When someone loses an election, be it small or big, the least he/she can do is to show some grace.
Take a long view: Learn from it, and move on. And if you run again, you know you can count on those from the other side to support you, not fight you. Those candidates who lost are young. Regardless of their motive, I give credit for their willingness to run. Whoever came up with the idea to challenge the results is short-sighted and not thinking strategically. With the internet, you will be remembered as “the bad egg” for years to come! The decision to contest reveals pettiness and destroys goodwill.
The ISRD board election is held every year, and more than one seat is usually open. There are countless opportunities to serve. Sooner or later, it will be your turn.
Leadership void in our community
The protest, Ref. 88, and the contested election illustrate a divided Asian community. Divisiveness is evident between Chinatown community leaders and activists; businesses and younger Asian Americans; and Chinese immigrants from China and the greater Asian community.
It’s not that we don’t have leaders in the community, but leaders who could bring opposing groups to the table to talk and listen to one another. Those leaders have died in the past few years. Or they are no longer active. And the gap among different interest groups is growing bigger and bigger.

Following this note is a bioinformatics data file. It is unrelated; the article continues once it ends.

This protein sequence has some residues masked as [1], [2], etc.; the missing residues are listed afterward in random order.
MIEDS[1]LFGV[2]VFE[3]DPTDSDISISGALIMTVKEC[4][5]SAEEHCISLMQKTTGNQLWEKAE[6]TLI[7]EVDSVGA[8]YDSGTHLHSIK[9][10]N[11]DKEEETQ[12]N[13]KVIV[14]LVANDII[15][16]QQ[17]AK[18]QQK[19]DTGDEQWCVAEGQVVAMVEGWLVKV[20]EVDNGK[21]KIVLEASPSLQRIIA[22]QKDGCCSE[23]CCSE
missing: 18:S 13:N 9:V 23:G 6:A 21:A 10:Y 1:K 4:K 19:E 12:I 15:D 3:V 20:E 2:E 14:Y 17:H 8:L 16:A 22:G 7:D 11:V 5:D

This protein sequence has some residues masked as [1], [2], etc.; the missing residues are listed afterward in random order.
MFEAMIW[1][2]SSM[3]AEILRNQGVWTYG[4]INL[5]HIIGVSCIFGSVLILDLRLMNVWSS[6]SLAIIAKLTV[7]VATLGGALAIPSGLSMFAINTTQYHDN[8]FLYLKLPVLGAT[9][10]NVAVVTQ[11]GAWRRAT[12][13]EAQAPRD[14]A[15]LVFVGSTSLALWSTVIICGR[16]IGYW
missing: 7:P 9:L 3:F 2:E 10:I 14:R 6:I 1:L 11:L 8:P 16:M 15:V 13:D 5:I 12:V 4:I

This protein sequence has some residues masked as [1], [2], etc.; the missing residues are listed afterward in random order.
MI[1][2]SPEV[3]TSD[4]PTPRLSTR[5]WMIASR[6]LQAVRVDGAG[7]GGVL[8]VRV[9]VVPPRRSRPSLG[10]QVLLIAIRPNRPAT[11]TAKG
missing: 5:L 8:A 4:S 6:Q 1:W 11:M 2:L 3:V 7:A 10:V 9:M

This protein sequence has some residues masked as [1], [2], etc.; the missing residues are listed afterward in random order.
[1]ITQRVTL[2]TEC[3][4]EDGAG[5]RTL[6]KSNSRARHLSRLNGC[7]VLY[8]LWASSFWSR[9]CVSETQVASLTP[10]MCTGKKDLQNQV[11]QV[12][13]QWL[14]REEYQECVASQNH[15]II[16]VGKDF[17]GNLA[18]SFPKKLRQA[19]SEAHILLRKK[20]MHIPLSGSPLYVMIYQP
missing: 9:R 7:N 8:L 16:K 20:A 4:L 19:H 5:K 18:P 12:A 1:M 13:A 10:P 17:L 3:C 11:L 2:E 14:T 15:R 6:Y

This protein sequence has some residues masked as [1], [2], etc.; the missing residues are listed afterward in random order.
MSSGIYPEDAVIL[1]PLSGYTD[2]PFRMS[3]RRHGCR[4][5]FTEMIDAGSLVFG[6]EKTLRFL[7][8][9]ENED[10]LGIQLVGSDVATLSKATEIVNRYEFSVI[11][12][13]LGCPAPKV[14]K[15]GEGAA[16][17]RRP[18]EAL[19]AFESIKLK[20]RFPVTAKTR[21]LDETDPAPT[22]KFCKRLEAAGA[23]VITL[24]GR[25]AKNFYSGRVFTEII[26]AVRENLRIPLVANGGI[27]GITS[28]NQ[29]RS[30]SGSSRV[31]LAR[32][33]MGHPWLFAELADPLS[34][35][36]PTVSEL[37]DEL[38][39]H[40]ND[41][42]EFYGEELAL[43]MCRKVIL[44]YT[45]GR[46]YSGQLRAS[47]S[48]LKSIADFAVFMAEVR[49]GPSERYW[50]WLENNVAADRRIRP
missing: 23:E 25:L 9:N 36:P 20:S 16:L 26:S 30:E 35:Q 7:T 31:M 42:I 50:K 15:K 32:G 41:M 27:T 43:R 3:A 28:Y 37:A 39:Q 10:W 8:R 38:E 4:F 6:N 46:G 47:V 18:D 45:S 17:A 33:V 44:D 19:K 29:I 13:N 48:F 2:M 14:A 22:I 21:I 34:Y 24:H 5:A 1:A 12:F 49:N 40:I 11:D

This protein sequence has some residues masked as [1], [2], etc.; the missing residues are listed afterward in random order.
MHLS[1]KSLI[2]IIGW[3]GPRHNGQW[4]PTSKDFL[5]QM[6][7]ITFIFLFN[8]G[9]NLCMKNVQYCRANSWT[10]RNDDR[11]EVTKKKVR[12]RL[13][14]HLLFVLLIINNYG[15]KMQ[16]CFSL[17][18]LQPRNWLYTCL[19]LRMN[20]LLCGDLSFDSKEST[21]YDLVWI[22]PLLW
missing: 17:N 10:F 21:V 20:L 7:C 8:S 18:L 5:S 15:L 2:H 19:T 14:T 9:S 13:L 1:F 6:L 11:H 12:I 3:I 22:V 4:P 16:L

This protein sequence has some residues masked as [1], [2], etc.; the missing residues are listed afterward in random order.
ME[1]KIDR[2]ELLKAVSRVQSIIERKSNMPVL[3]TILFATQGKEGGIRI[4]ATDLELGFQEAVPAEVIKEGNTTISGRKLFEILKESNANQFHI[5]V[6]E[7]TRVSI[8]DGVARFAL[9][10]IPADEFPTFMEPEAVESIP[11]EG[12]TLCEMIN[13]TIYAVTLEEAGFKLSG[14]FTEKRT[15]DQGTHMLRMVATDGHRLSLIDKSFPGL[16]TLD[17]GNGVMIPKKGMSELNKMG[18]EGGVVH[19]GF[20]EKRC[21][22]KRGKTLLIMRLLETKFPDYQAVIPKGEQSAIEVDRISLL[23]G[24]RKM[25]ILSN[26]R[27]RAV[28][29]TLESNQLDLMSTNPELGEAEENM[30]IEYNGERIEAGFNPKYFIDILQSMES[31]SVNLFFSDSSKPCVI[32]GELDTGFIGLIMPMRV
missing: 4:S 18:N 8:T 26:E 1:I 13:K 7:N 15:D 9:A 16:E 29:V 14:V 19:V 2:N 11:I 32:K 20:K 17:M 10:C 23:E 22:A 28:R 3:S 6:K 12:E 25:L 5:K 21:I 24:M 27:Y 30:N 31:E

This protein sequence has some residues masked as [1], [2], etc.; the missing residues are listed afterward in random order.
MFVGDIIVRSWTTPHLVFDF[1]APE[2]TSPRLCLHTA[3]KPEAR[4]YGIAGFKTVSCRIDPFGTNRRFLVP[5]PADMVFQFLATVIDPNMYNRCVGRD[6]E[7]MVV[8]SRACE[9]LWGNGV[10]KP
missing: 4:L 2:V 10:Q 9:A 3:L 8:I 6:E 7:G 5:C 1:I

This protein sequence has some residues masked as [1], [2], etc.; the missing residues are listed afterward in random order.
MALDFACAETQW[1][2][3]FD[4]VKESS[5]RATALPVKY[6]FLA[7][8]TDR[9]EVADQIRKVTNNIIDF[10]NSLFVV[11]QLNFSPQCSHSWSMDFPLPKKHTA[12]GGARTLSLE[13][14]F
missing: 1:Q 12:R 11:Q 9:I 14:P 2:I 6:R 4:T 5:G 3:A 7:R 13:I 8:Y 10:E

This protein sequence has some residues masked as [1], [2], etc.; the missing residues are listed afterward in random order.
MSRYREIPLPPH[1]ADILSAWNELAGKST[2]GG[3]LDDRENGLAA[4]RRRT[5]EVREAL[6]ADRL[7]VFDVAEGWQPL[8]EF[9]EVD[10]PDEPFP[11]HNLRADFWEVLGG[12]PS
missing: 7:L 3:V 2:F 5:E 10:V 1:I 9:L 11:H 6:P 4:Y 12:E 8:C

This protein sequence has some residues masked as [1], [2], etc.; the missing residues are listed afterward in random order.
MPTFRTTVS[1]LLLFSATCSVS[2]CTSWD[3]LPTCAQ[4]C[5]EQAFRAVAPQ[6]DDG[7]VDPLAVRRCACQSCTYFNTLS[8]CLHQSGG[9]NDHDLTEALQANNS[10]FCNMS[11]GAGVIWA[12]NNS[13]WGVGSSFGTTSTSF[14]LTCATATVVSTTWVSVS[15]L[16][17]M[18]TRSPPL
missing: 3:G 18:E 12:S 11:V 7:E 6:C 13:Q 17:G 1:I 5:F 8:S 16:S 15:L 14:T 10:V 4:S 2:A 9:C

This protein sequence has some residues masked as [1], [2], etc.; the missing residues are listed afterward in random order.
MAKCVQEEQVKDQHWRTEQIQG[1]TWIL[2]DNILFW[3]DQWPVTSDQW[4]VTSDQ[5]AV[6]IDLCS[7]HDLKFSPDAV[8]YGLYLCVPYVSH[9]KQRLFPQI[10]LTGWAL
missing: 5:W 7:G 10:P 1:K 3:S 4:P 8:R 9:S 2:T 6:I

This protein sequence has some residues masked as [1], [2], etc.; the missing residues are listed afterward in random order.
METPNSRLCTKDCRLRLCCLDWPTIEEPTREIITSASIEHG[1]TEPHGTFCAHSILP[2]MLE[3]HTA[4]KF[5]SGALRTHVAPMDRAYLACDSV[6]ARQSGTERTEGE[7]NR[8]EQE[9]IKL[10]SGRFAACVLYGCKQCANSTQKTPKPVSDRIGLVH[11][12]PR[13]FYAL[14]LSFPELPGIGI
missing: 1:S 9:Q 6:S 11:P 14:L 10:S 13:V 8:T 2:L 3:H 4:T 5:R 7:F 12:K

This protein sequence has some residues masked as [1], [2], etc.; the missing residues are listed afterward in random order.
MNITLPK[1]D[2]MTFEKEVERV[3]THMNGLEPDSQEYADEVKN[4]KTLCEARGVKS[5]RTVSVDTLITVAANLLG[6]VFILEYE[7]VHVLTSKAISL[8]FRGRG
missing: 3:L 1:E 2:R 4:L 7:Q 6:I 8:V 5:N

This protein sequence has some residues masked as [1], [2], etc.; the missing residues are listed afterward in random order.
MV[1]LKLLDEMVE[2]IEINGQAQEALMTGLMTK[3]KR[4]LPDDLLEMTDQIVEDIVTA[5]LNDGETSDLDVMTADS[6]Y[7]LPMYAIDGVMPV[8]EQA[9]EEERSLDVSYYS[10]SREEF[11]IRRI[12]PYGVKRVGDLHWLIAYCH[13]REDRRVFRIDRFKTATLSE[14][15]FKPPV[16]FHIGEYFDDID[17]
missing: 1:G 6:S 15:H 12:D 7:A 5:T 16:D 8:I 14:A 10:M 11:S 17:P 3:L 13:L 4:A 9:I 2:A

Cold Lunar New Year canceling all our new year events
Freezing temperatures and snow in January and February struck Seattle, forcing many Lunar New Year community events to be canceled. Traditionally, Lunar New Year is the busiest time of the year for many ID businesses. The snow hit them hard financially.
Donnie Chin’s murder still unsolved
Donnie Chin, a community hero and volunteer patrol of the ID, was murdered in 2015. A victim of rival gangs’ crossfire, Chin died during his patrol at night. His murderer is still at large.
The community cannot be at peace until Chin’s murderer is caught.
Empty streetcars in the ID
Everytime a streetcar passes through the ID, I can‘t help but notice that there are few to no passengers.
What a waste of taxpayer money! In addition, it takes away valuable road space for other vehicles. The traffic signs on South Jackson Avenue and 5th Avenue South are confusing. The road is already crowded with gigantic trucks, buses, motorcycles, cars, and bikes. Presently, the mess poses nothing but risks and frustration for pedestrians and drivers.
I hope City Hall is reading this.
Next week: The best of 2019.
Assunta can be reached at firstname.lastname@example.org.